Advocacy I — This course introduces the fundamental skills of trial advocacy applicable in civil and criminal trials in any jurisdiction. In keeping with the theory that trial advocacy is best learned by "doing," each student will conduct written and oral exercises concerning the various stages of the trial process-pleadings, pretrial motions, discovery, settlement negotiations, trial preparation, jury selection, opening statements, direct and cross examination of lay witnesses, examination of expert witnesses, trial motions, and closing arguments. Students are able to evaluate their own progress through viewing videotapes of their performances. The class meets jointly for lectures, while the oral trial exercises are conducted in small sections. This course is available to third-year students only.
Advocacy II — Students synthesize the individual trial skills learned in Advocacy I by preparing and conducting an entire case, from the initial interview of the client through a trial on the merits. Each case is tried before a jury and judge from a Pennsylvania or federal court. All trials are videotaped in their entirety.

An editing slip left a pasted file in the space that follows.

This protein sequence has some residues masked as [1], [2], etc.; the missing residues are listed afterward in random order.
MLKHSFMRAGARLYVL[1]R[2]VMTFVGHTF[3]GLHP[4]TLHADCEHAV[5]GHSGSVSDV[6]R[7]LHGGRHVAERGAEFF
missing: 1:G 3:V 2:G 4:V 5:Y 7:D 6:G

Criminal Law — This course deals with what is called substantive criminal law, i.e., crimes. Numerous crimes such as homicide, theft, and conspiracy are examined, and defenses such as self-defense and insanity are scrutinized. A primary focus of the course is the utilization and interpretation of criminal statutes.
Criminal Procedure — The Criminal Procedure course explores the interface between the criminal justice system and the United States Constitution. The course examines constitutional limits on police investigation and interrogation as well as the circumstances under which indigent defendants are guaranteed the assistance of counsel. In addition to introducing students to constitutional analysis, the course previews the ethical dimensions of defending persons accused of crime. The class also views a trial during the criminal term at the Court of Common Pleas.
Evidence— This course presents evidence in trials under the Federal Rules of Evidence, at common law and in equity and with reference to administrative bodies. The reasoning from which rules arise in areas including relevancy, competency, privilege, examination of witnesses, writing, the hearsay rule and its exceptions, burden of proof, presumptions, judicial notice, and constitutional evidence problems is also addressed.
Professional Responsibility — Through the use of hypothetical situations, this course attempts to generate student sensitivity to ethical problems faced by lawyers in various kinds of practice. The ABA Model Rules of Professional Conduct and the older Code of Professional Responsibility are the basic tools, but discussion centers as well on case law, ABA opinions and standards, statutes, and the dictates of conscience. Discipline and professional malpractice are also treated.